The Kingdom of Throwaway

Grades: 3 to 6
Class Time: l hr.

Focus: In order to focus the students on how much the American people throwaway every day, find a story that deals with waste issues, have students write original stories about waste after discussing the problems involved with waste, or read the story from More Than Money – An Activities Approach to Economics entitled “The Kingdom of Throwaway.”
Outcome: Students will understand how waste affects the cost of items and impacts our resources.
Objective: Students will be able to give examples of how we waste our resources and at least five solutions for solving the problems of waste disposal.
Core Competencies: Sharing earth-space with others: the community.
1. Read stories about poor waste management to students or have students write original stories after researching the topic.
2. Have students make a list of all the things they see around the school that they consider wasteful? around the community?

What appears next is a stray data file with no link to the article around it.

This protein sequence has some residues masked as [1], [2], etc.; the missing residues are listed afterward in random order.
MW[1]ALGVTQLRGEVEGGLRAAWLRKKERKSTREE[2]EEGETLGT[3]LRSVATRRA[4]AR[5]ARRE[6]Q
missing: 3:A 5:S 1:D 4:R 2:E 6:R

3. Have students discuss the items on their list and prioritize these items.
4. What solutions can they come up with for solving the problems they have discovered?
5. How does waste affect economics. Point out that when we have waste, there is less money to spend, and therefore more opportunity cost.
6. Integrate lesson into science lesson on recycling.
7. Make a mural of all the waste products you have found.
Materials/Resources: Stories about waste including the story “The Kingdom of Throwaway” from Scott, Foresman, and Co.
Evaluation: Solutions for solving waste problems, mural, and stories.
Extensions: More able students can research how waste affects the economy of the U.S. and go more in depth of what problems are caused by our wasteful habits. A debate can be conducted for other classes. A waste reduction project could be conducted throughout the school.
Vocabulary: Waste, valuable, important, sensible, advisable, necessary good, saving
Related Skills: Reading and writing, understanding scientific concepts such as recycling.
References: Lenning, Lorene R. (1990). More Than Money – An Activities Approach to Economics. Glenview, IL: Scott, Foresman, and Company.
Source: Edwards, Cindy and Murphy, Carole (1995). Elem. Educ. 253, Social Studies Methods, Univ. of Mo., St. Louis.